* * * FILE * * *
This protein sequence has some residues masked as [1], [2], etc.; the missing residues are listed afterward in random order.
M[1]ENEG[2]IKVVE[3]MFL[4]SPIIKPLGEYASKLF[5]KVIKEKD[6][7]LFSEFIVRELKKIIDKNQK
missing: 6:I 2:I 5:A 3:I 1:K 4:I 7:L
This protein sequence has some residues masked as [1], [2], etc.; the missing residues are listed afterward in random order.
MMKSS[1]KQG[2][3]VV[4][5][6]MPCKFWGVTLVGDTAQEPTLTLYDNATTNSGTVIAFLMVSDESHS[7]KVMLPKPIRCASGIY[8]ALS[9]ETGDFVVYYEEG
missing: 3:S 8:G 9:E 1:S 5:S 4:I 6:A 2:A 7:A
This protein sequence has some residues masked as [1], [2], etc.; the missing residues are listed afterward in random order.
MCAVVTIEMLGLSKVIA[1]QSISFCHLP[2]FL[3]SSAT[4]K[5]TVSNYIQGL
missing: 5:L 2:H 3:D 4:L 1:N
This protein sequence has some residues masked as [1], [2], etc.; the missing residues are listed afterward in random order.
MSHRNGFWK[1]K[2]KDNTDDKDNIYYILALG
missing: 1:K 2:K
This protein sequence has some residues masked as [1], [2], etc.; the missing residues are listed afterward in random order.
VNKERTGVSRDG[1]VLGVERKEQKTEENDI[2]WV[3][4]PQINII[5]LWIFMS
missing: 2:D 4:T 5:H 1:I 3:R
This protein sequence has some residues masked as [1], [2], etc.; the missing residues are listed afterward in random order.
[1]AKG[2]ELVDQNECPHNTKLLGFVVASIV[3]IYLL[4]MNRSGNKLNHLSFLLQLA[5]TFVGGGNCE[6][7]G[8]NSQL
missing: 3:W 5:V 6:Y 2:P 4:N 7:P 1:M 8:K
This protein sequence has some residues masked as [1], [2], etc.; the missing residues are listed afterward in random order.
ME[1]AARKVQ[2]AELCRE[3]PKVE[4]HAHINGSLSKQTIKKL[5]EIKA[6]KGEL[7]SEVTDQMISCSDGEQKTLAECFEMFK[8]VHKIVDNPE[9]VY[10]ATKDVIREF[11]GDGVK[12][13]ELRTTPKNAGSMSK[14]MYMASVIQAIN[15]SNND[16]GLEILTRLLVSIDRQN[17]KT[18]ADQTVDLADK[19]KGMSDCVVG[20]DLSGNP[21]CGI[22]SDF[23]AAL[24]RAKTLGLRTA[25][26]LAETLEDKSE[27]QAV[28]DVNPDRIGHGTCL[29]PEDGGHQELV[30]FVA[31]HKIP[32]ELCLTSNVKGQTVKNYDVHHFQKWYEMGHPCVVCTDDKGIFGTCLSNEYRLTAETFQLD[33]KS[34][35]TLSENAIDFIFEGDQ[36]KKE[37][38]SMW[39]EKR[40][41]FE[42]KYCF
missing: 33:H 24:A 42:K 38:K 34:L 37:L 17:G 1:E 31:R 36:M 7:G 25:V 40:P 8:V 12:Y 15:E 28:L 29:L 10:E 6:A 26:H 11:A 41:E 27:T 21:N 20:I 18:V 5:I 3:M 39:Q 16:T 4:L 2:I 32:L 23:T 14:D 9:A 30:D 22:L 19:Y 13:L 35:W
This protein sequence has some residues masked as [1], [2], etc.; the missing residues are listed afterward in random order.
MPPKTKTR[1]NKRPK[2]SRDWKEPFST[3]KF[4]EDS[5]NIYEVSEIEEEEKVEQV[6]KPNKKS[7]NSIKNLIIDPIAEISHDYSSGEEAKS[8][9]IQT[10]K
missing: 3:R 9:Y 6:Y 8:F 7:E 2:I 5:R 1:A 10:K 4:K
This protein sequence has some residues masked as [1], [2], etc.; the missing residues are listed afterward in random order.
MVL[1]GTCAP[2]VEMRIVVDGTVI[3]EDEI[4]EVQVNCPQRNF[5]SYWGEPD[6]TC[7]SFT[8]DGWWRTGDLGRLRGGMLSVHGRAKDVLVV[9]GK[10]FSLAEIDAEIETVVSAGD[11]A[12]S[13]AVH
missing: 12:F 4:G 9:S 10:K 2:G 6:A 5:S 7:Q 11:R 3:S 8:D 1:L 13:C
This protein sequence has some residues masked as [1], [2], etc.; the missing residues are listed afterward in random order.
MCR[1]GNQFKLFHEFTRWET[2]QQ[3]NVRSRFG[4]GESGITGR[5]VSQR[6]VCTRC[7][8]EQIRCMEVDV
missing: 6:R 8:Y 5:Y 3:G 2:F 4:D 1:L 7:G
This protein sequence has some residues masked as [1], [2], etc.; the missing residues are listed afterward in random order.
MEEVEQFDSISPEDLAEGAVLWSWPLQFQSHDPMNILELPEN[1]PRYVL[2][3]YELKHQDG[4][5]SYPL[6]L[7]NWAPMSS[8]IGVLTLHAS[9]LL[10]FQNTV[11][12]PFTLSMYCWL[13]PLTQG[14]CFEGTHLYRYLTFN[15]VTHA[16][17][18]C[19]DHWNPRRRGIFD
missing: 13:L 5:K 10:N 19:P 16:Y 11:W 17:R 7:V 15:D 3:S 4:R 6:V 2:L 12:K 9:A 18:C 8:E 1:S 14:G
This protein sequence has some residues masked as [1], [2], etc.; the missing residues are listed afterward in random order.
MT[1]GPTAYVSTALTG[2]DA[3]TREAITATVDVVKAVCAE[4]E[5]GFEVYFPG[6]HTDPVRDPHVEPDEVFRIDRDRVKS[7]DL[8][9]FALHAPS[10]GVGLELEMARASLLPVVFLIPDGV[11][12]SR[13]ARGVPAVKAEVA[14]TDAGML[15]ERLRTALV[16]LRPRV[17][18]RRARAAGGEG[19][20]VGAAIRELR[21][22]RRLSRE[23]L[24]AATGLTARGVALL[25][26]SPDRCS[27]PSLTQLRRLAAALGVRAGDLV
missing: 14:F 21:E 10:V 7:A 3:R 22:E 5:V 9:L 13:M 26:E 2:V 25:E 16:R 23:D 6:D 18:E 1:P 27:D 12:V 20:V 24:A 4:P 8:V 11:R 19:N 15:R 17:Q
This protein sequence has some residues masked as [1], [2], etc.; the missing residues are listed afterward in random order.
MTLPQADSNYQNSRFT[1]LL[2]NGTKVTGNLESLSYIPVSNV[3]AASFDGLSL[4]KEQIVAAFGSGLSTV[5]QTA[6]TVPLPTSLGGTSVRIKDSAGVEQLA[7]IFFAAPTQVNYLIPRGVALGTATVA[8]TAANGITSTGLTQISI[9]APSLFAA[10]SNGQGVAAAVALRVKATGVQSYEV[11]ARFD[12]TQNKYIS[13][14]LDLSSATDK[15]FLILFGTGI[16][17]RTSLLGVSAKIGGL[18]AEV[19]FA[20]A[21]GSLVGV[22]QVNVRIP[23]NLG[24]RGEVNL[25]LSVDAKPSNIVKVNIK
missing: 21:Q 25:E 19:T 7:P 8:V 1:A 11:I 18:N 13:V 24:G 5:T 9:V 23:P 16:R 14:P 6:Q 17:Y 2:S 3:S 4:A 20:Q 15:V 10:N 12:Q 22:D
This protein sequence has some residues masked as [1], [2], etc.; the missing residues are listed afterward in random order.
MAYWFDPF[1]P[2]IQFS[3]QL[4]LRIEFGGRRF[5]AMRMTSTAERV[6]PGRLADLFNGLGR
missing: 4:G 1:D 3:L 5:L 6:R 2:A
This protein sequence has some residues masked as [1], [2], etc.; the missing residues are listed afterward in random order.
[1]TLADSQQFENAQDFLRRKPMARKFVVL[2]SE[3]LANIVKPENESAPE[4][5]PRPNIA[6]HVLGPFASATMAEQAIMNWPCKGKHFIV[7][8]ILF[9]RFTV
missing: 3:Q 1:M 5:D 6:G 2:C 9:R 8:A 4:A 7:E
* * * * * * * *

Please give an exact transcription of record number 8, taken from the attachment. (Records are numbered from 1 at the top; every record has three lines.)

This protein sequence has some residues masked as [1], [2], etc.; the missing residues are listed afterward in random order.
MPPKTKTR[1]NKRPK[2]SRDWKEPFST[3]KF[4]EDS[5]NIYEVSEIEEEEKVEQV[6]KPNKKS[7]NSIKNLIIDPIAEISHDYSSGEEAKS[8][9]IQT[10]K
missing: 3:R 9:Y 6:Y 8:F 7:E 2:I 5:R 1:A 10:K 4:K